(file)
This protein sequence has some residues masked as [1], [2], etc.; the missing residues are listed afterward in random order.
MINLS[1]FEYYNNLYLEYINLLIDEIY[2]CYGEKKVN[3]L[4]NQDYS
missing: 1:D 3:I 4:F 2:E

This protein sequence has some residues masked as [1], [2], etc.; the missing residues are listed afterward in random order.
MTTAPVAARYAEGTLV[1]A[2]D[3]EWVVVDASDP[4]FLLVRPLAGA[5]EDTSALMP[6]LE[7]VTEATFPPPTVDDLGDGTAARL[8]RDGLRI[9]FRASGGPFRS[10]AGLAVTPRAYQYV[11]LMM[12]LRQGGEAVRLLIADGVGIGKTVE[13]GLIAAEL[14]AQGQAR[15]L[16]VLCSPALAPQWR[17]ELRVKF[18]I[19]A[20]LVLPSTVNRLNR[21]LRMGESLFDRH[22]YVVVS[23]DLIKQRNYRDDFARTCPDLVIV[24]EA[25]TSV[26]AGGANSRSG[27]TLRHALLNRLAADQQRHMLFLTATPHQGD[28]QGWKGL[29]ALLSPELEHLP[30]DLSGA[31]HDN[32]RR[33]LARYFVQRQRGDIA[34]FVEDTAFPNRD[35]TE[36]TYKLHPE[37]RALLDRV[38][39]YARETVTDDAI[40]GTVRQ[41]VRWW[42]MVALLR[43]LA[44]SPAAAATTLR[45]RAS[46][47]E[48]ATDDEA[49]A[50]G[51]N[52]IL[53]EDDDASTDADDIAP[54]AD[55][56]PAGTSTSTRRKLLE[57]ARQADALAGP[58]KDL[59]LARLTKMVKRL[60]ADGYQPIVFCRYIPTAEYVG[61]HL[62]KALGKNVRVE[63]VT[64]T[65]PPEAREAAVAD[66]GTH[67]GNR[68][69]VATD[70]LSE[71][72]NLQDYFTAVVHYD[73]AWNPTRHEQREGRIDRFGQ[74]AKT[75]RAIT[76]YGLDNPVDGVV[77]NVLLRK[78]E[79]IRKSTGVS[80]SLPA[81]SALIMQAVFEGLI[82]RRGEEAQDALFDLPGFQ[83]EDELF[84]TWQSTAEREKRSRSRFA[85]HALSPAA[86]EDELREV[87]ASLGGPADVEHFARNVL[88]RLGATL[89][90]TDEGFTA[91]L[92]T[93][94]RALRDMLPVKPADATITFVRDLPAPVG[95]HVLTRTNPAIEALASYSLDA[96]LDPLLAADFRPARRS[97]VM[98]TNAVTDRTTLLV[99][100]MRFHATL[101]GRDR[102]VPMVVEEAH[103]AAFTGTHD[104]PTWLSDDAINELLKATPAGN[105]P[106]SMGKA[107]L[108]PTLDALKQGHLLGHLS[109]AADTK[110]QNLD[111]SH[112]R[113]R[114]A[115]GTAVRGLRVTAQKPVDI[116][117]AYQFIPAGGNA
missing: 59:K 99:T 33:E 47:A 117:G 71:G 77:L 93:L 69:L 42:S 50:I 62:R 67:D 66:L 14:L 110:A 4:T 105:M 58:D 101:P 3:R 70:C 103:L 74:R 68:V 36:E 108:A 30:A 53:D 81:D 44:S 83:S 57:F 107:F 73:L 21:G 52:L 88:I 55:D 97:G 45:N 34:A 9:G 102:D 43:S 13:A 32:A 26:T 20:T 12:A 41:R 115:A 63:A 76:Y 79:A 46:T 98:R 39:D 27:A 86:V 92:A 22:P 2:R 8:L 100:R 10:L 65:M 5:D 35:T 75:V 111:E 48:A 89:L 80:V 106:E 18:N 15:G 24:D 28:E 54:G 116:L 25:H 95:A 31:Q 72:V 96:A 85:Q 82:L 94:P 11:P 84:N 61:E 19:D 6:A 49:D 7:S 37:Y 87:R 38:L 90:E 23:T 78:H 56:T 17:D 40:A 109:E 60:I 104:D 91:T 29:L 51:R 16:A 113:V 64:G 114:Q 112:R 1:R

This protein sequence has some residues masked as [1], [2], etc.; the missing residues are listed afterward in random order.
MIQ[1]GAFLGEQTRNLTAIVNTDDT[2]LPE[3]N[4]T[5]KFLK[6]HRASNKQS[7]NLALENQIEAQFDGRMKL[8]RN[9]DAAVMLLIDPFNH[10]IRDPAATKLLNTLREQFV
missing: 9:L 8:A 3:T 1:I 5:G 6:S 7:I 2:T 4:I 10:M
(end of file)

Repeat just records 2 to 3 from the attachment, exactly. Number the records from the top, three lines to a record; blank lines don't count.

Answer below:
This protein sequence has some residues masked as [1], [2], etc.; the missing residues are listed afterward in random order.
MTTAPVAARYAEGTLV[1]A[2]D[3]EWVVVDASDP[4]FLLVRPLAGA[5]EDTSALMP[6]LE[7]VTEATFPPPTVDDLGDGTAARL[8]RDGLRI[9]FRASGGPFRS[10]AGLAVTPRAYQYV[11]LMM[12]LRQGGEAVRLLIADGVGIGKTVE[13]GLIAAEL[14]AQGQAR[15]L[16]VLCSPALAPQWR[17]ELRVKF[18]I[19]A[20]LVLPSTVNRLNR[21]LRMGESLFDRH[22]YVVVS[23]DLIKQRNYRDDFARTCPDLVIV[24]EA[25]TSV[26]AGGANSRSG[27]TLRHALLNRLAADQQRHMLFLTATPHQGD[28]QGWKGL[29]ALLSPELEHLP[30]DLSGA[31]HDN[32]RR[33]LARYFVQRQRGDIA[34]FVEDTAFPNRD[35]TE[36]TYKLHPE[37]RALLDRV[38][39]YARETVTDDAI[40]GTVRQ[41]VRWW[42]MVALLR[43]LA[44]SPAAAATTLR[45]RAS[46][47]E[48]ATDDEA[49]A[50]G[51]N[52]IL[53]EDDDASTDADDIAP[54]AD[55][56]PAGTSTSTRRKLLE[57]ARQADALAGP[58]KDL[59]LARLTKMVKRL[60]ADGYQPIVFCRYIPTAEYVG[61]HL[62]KALGKNVRVE[63]VT[64]T[65]PPEAREAAVAD[66]GTH[67]GNR[68][69]VATD[70]LSE[71][72]NLQDYFTAVVHYD[73]AWNPTRHEQREGRIDRFGQ[74]AKT[75]RAIT[76]YGLDNPVDGVV[77]NVLLRK[78]E[79]IRKSTGVS[80]SLPA[81]SALIMQAVFEGLI[82]RRGEEAQDALFDLPGFQ[83]EDELF[84]TWQSTAEREKRSRSRFA[85]HALSPAA[86]EDELREV[87]ASLGGPADVEHFARNVL[88]RLGATL[89][90]TDEGFTA[91]L[92]T[93][94]RALRDMLPVKPADATITFVRDLPAPVG[95]HVLTRTNPAIEALASYSLDA[96]LDPLLAADFRPARRS[97]VM[98]TNAVTDRTTLLV[99][100]MRFHATL[101]GRDR[102]VPMVVEEAH[103]AAFTGTHD[104]PTWLSDDAINELLKATPAGN[105]P[106]SMGKA[107]L[108]PTLDALKQGHLLGHLS[109]AADTK[110]QNLD[111]SH[112]R[113]R[114]A[115]GTAVRGLRVTAQKPVDI[116][117]AYQFIPAGGNA
missing: 59:K 99:T 33:E 47:A 117:G 71:G 77:L 93:L 69:L 42:S 50:I 62:R 67:D 66:L 14:L 110:A 4:T 105:M 58:D 101:P 3:R 70:C 103:L 74:R 68:V 36:E 108:A 30:A 53:D 81:D 44:S 83:S 57:F 107:F 73:L 21:G 52:L 88:I 55:D 97:G 45:N 34:A 9:G 102:D 43:S 13:A 32:A 26:T 20:T 12:A 41:R 115:A 63:A 76:Y 79:A 46:T 98:R 39:D 27:A 86:V 92:A 22:P 2:R 8:L 100:R 10:L 65:M 5:D 35:T 75:V 111:E 48:A 89:L 80:V 106:E 18:N 15:G 24:D 28:E 54:G 116:L 25:H 95:A 31:Q 72:V 96:A 85:Q 82:L 94:P 11:P 84:N 61:E 19:D 6:A 49:D 7:S 37:Y 87:R 38:L 90:E 23:T 78:H 56:T 17:D 40:A 109:E 60:I 104:D 91:T 29:L 51:R 16:A 113:V 64:G 114:Q 112:R 1:R

This protein sequence has some residues masked as [1], [2], etc.; the missing residues are listed afterward in random order.
MIQ[1]GAFLGEQTRNLTAIVNTDDT[2]LPE[3]N[4]T[5]KFLK[6]HRASNKQS[7]NLALENQIEAQFDGRMKL[8]RN[9]DAAVMLLIDPFNH[10]IRDPAATKLLNTLREQFV
missing: 9:L 8:A 3:T 1:I 5:G 6:S 7:I 2:T 4:I 10:M